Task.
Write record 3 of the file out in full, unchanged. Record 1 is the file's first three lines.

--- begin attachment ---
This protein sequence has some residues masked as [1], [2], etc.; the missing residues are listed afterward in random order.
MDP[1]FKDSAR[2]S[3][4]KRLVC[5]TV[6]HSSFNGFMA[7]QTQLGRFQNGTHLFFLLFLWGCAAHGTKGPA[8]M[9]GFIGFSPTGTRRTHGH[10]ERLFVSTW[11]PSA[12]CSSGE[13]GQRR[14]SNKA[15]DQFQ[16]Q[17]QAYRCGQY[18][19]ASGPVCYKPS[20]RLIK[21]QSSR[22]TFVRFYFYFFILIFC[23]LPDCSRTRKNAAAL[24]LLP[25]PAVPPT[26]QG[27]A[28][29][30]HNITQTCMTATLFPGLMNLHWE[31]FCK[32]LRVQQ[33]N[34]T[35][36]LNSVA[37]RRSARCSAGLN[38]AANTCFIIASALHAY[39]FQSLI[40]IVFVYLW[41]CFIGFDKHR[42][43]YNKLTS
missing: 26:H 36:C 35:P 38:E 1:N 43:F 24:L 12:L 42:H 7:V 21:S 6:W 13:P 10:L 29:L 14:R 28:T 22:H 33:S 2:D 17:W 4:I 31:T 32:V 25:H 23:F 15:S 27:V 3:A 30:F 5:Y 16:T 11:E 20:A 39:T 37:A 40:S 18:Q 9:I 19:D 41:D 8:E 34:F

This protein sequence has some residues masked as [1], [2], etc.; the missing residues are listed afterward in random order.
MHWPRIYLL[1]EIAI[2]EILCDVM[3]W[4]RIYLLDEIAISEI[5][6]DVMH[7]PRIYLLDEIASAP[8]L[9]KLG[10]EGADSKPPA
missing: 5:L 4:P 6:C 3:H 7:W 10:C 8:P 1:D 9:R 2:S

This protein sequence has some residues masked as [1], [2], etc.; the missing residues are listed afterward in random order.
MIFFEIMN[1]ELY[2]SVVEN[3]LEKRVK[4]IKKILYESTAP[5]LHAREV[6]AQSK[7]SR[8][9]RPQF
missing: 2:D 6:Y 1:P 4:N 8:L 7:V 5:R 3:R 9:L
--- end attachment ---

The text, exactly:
This protein sequence has some residues masked as [1], [2], etc.; the missing residues are listed afterward in random order.
MIFFEIMN[1]ELY[2]SVVEN[3]LEKRVK[4]IKKILYESTAP[5]LHAREV[6]AQSK[7]SR[8][9]RPQF
missing: 2:D 6:Y 1:P 4:N 8:L 7:V 5:R 3:R 9:L